Ah well, I've got some hours. In the meanwhile, the white down blanket of clouds is soothing me, soft, straight and constant as if they go on to infinity. Forever and ever and…

Hold on just a damn minute. We're about an hour outside of landing when the concession stand rolls by with peanuts and beverages. "White wine?" Hell yes I will have a free glass of white wine (and a cup of water)! Matilda, pleasantly surprised herself, glances over at me with a smirk one might find in Sin City and holds out her hand to receive her glass of wine. "When in Mexico…," she begins before raising her glass over the seat to cheers with her engaged daughter in the row behind us. Yes, cheers to Mexico, I toast in my head before taking a sip. AeroMexico has won my heart. 


I've spend less that 24 hours with these strangers and I already know I need to do another Contiki before the year's over. Especially solo. After taking in the sights on my taxi ride to the Zona Rosa Hotel, I learned that I'm the only American out of 20-something travelers besides my LA roommate, Suzanne. What are the odds that she'd be in my room? And she's a Pisces at that. (Cancun is going to be a movie due to all the Pisces on the trip celebrating birthdays). Other than that, this luxury tour bus is full of Aussies and Kiwis. There are a couple from Tasmania, one from Korea and one Canadian, who has her professional camera out and about like me. I don't know more than 10 peoples' names so far, but it's easy to feel like friends here. They nearly convinced me to boss up and eat a grilled cricket, but as soon as it hit my tongue I freaked out and spit it out. I'm proud of myself for getting that far. Ish, our tour guide, held out a bag full of them in my face and I swear I nearly screamed. Good times. I'm starting to feel the local Mexican coffee hit me now. It was super strong but so good. Brewed with sugar and cinnamon? America, get on it. And the chocolate filled churro I had? Heaven. Anyway, we're driving to the pyramids of Teotihuacan right now, passing through the parched grass of what looks like the country side. Lots of torched earth and space on one side, rubbly short houses on the other.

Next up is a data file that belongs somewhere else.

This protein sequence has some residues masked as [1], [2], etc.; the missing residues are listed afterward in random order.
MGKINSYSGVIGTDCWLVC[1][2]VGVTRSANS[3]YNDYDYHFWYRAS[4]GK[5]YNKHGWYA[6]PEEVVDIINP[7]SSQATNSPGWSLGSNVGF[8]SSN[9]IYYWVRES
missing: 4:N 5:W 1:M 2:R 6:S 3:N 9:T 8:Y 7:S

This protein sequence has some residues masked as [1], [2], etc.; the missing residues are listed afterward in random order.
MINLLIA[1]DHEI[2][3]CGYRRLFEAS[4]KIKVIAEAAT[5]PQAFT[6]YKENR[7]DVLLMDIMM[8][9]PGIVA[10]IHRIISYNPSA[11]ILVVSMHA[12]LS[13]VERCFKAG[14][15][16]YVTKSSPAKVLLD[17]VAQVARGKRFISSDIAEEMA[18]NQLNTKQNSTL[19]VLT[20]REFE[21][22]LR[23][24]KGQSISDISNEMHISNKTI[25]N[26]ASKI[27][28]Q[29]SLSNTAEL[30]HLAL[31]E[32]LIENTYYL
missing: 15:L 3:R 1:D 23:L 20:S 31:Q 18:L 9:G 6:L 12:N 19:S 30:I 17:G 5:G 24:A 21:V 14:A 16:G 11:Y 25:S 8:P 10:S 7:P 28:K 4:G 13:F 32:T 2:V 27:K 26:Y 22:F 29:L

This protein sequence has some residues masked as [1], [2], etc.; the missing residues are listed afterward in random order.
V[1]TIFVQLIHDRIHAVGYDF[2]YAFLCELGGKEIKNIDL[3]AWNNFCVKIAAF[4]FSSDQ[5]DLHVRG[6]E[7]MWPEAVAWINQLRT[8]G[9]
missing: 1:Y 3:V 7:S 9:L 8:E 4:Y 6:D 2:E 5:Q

Saturday, February 28, 2015

It Took 25 Days To Discover A #QuarterPieceOfMe